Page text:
Like so many rumors, it started on the internet — that the Pebble Creek Golf Club (PCGC) was up for sale.
So we asked Bill Place, who has owned the club since 2005.
“It’s not up for sale,” he says.
But, according to land brokers Cushman & Wakefield, it is indeed up for sale, and is listed on the firm’s website.
The extensive listing touts the 12 existing lakes, homes in Pebble Creek that are selling “in the mid-$200,000s to upper-$300,000s,” an average household income within a three-mile radius of $106,179 and the 3,189,266 square feet of retail within a three-mile radius of the semi-private golf course.
Included is a marketing flyer, water and sewage map, a zoning site plan, Pebble Creek’s declaration of covenants and restrictions (dated Sept. 2, 1986) and a unit count calculation that says 840 apartment and townhome units are potentially feasible to replace the golf course.
Place said he never intended for Pebble Creek to be listed as for sale. He says Cushman & Wakefield were contacted by a builder looking for land, and the firm asked if he was interested.
He merely said he was.
“But, I never requested a listing,” Place says. “Obviously, they seem to be taking it a little further and I need to find out why they would be putting up a listing. I never signed a listing agreement.”
Place says he did call Cushman & Wakefield after he talked to us, and expected the listing to be removed. But as we went to press with this issue, it was still there.
Basically, Place says he isn’t planting a For Sale sign on the first tee and selling Pebble Creek Golf Club publicly.
“But yes, I am absolutely looking at all options,” he says.
And why wouldn’t he?
Business at PCGC continues to trend downward. Over the last year, Place says revenues at the club are down by a third, and profits are down by 50 percent. Some of that he attributes to the construction on Bruce B. Downs (BBD) Blvd., but admits it is an industry-wide slump.
“Is Pebble Creek doing well? No, it’s not doing great at this point,” Place says. “We all need more people to play golf. It seems like the millennials just don’t like to golf as much.”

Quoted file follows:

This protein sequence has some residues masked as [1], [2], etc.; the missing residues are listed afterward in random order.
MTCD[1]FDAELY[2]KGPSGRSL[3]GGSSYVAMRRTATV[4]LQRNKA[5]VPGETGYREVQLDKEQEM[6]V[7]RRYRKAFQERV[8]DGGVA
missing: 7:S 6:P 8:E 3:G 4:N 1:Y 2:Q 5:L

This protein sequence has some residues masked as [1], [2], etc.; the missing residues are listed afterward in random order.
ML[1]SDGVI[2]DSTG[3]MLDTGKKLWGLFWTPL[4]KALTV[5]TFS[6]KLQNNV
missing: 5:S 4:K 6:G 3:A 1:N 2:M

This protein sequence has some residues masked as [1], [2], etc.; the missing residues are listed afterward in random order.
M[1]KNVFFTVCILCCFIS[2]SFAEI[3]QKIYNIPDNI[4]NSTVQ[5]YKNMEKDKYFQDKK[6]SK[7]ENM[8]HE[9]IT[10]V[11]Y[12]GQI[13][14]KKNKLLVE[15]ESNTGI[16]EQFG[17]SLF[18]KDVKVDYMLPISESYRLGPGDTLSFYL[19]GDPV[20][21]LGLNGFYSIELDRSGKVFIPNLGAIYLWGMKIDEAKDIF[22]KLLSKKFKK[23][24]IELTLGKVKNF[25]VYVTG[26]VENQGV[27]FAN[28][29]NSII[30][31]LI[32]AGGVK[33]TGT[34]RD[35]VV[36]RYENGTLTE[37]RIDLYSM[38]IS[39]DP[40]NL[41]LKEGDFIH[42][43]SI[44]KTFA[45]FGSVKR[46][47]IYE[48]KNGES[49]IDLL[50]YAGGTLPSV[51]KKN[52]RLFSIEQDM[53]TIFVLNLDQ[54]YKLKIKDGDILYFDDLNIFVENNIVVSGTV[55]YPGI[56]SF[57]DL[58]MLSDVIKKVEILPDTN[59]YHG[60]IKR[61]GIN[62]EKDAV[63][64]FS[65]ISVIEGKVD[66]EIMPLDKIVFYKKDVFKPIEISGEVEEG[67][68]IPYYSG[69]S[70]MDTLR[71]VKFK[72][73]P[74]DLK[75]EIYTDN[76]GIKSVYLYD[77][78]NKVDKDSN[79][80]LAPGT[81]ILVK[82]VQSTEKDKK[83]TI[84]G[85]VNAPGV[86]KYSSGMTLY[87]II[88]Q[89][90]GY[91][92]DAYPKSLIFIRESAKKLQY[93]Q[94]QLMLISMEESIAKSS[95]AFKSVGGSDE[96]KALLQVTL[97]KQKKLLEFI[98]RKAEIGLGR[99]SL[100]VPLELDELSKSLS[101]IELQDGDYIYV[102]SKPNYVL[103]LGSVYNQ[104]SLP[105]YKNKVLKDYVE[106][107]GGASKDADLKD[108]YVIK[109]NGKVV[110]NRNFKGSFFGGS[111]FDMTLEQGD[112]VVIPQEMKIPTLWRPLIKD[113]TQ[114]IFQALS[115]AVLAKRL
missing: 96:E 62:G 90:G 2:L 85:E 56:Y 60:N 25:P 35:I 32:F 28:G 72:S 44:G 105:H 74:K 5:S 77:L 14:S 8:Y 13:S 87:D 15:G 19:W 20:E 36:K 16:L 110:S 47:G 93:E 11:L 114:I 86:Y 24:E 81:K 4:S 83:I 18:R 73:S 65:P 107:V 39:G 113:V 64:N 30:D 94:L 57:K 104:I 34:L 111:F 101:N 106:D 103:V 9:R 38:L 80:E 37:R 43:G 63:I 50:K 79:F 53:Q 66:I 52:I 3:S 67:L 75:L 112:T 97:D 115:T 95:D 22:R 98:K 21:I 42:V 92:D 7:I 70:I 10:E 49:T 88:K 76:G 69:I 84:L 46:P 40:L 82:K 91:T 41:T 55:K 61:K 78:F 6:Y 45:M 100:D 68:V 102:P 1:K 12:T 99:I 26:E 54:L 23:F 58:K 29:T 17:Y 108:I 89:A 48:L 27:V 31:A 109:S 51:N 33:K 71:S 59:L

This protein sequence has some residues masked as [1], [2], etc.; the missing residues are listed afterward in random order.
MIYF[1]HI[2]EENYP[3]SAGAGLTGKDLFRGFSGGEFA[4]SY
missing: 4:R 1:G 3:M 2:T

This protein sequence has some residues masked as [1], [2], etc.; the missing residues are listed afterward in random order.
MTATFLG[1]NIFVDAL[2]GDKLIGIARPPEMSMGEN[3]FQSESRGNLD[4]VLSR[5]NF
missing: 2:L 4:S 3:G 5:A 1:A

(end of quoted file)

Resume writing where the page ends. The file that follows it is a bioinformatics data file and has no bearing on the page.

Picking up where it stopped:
Membership at PCGC has remained stagnant. Place says despite being surrounded by 1,100 homes, the golf club only has 20 members that are actually Pebble Creek residents.
“That’s not a lot of support,” he says.
PCGC is located at 10550 Regents Park Dr., and boasts 6,436 yards of play from the blue tees. it was designed by Bill Amick and built in 1967.
Place bought the course in 2005, and helped revive it. But, golf courses may be a dying breed, and Place says New Tampa — and all of Florida — is oversaturated with them. Pebble Creek has to compete with private country clubs like Hunter’s Green and Tampa Palms, as well as semi-private Heritage Isles, which are all a short drive away.
That leaves a lot of land — in Pebble Creek’s case, 149 acres worth of it — that potentially has more value to him in the hands of developers. Place is well aware that a few miles north in Wesley Chapel, where it took almost two years of public hearings and government meetings, struggling Quail Hollow Golf & Country Club is now being razed by its owners to make room for 400 homes.
“Even if I assumed the best case and some builder wanted to pay for it, with all the rezoning and public hearings and battles, it may not even be possible here,” Place says. “It certainly was for Quail Hollow.”
Place and wife Su Lee own the company, Ace Golf, that owns Pebble Creek Golf Club, and three other golf courses, along with two driving ranges in Brandon and Riverview.
Two years ago, Ace Golf bought Plantation Palms Golf Club in Land O’Lakes, which had been closed for two years. Ace Golf also owns the Wentworth and Crescent Oaks golf clubs in Tarpon Springs.
He says he has had numerous offers to sell Pebble Creek Golf Club over the years, but nothing concrete, and that’s where it stands now.
But, he knows the rumor is out there. His hope is that it doesn’t hurt business, including at the popular Mulligans Irish Pub inside PCGC, and that the golf club itself can rebound.
“It’s just crazy that we’ve had people walk in and say ‘When are you closing?,’” Place says. “We may never close.”